2. State Estate and Inheritance Tax – As a rule, the RLT produces no state estate or inheritance tax savings.
  3. Federal Gift Tax – Transfers of property during lifetime to an RLT do not constitute completed gifts for federal gift tax purposes and, therefore, don't consume any portion of the Settlor's annual gift tax exclusion or lifetime transfer tax exclusion amount.
  4. Income Tax – (a) All trust income and deductions are attributed to the Settlor;

Disadvantages of the RLT: Time and Expense

While possibly saving some money in terms of probate after the Settlor's death, the RLT adds expense up front to the planning phase. This added expense occurs because at least a Pour- Over Will is still needed, and the funding of the RLT is likely to involve the preparation and recordation of deeds and other transfer instruments, which requires the expenditure of time by either the client or the attorney (or both). The time and expense associated with RLT funding is dependent upon the number and nature of assets, and it can be substantial.

Mechanics of the Revocable Trust

  1. Drafting and Execution – The first step in the RLT implementation process is to draft a separate Trust Agreement and a Pour-Over Will. The Trust Agreement and Will would be executed simultaneously
  2. Transfer of Assets to Trust Ownership – The next step—and this is critical to securing the anticipated benefits of the RLT—is to transfer to the RLT the ownership of all individually- owned, non-beneficiary assets. While assets not transferred to the RLT prior to death of the Settlor would "end-up" in the RLT after the Settlor's death, those assets would not enjoy the benefits of probate avoidance, property management, and privacy that the RLT otherwise might afford.
  3. Beneficiary Designation Update – The beneficiary designation for all "beneficiary assets" (i.e., life insurance policies, retirement accounts, and TOD/POD accounts) must be revised to coordinate with the dispositive terms of the RLTs.
  4. Interaction With the RLT – Acting as Trustee, the Settlor continues to manage and otherwise deal with the assets transferred to the RLT substantially as before.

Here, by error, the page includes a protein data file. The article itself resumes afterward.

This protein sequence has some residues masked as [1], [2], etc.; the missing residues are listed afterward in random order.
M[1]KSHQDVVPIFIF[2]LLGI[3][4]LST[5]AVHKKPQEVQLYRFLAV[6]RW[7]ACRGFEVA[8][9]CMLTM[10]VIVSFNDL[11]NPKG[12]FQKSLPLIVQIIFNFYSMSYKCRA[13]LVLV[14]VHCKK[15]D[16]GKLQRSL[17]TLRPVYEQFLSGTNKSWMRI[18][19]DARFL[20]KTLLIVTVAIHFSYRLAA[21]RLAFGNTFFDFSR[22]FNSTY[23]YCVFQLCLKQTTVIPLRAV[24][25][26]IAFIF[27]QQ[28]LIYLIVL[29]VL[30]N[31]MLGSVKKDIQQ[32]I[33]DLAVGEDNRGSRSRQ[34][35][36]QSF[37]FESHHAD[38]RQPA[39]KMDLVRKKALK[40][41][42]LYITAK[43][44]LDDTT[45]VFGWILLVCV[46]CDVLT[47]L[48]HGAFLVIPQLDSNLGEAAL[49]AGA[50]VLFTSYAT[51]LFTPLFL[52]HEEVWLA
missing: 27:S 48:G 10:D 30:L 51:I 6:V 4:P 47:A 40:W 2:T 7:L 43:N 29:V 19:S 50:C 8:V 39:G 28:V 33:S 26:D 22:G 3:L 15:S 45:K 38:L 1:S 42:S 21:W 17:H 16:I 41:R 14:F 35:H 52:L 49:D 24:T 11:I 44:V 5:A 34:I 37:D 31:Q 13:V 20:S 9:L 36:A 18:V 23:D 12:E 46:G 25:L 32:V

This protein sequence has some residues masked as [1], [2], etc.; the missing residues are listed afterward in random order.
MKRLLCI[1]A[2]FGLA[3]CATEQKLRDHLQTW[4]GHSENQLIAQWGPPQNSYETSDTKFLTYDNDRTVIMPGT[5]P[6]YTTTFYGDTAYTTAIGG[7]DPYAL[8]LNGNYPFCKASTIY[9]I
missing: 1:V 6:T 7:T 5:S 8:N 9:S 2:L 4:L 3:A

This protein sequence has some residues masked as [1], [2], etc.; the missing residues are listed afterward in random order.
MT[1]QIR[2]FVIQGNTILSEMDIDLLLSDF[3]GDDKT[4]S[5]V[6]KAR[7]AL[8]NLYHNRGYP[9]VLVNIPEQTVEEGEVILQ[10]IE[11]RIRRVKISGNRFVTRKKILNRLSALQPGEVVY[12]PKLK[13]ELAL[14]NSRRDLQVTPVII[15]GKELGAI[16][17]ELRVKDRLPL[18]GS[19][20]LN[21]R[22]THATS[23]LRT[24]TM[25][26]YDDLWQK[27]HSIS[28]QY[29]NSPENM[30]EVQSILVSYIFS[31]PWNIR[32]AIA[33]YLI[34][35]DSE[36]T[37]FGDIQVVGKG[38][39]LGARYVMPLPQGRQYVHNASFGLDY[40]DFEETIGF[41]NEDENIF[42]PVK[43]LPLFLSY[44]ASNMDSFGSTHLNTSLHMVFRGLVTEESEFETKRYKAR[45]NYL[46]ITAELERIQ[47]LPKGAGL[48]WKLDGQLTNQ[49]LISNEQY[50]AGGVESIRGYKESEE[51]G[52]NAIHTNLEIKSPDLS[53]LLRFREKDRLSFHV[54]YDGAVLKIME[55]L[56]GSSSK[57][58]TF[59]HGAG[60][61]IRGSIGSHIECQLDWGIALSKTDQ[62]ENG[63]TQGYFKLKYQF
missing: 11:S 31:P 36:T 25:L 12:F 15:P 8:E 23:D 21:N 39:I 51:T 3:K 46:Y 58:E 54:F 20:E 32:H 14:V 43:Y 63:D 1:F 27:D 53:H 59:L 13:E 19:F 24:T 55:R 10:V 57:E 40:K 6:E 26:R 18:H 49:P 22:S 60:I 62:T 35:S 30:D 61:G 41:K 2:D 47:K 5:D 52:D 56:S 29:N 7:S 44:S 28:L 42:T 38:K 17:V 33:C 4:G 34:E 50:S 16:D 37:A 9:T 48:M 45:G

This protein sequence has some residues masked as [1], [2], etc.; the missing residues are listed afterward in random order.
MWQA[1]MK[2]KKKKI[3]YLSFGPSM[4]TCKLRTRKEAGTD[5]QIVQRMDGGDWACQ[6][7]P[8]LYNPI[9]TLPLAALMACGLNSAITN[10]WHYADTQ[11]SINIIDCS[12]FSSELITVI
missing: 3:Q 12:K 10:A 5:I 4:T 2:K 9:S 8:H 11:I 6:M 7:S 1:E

Is the RLT for Everyone?

In some states and in some individual circumstances, the anticipated expenses and delay of the probate process may warrant aggressive probate avoidance planning. However, in many states, the probate process is relatively streamlined, and the much-feared expense and delay of probate are significantly reduced. Moreover, if one's assets pass to named Beneficiaries by beneficiary designation (e.g., life insurance, retirement accounts, etc.) or are jointly owned with the right of survivorship, those assets will not be subject to probate. Hence, depending on one's jurisdiction and circumstances, the primary advantage for which the RLT is usually touted may be much less substantial than advertised.

Similarly, often the privacy benefits of the RLT may be minimal. And, in many (but not all) cases, the issue of property management in the event of incapacity can be handled adequately (and more simply) by using a durable power of attorney.

In short, the RLT is not a planning tool suited to universal application. Its advantages and disadvantages should be weighed carefully, considering the client's particular needs and circumstances. In some situations, the RLT can be especially useful, but often it must be said: "The emperor truly has no clothes."

Jay Mitchell

Jay Mitchell

For more than 25 years, Jay has been a partner in the Baltimore law firm of Stewart, Plant & Blumenthal, LLC, which is devoted exclusively to trusts and estates and tax planning. Jay and his wife, Denise, live in Annapolis, Maryland, where Jay serves as a Ruling Elder in the Evangelical Presbyterian Church of Annapolis. Jay and Denise are blessed to have eight children, four of whom have graduated from Covenant College, and they also have been graced with 17 grandchildren so far!

Endowment for the Performing Arts:
Where Dreams Matter and Stories Begin

This endowment, established through the Covenant College Foundation, will provide our performing arts students with increased opportunity to develop their unique God-given talents and be equipped to impact their craft, community, and the culture for Jesus. While it will enhance existing college programs, the long-term goal is for Covenant to become a recognized center of excellence for Christians who want to study and work in this competitive industry. This endowment will support a broad cross-section of the performing arts, such as musical theater, theater/film, vocal music, instrumental music, and dance. Though an anonymous donor established the endowment, it is structured so that anyone may contribute to this vision. Donations are welcome and may be made in honor or memory of an individual. To make a gift, visit covenant.edu/giving, click "Give online today," and choose Endowment for the Performing Arts."

Archived Newsletter

Autum 2023 Newsletter
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Spring 2016 Newsletter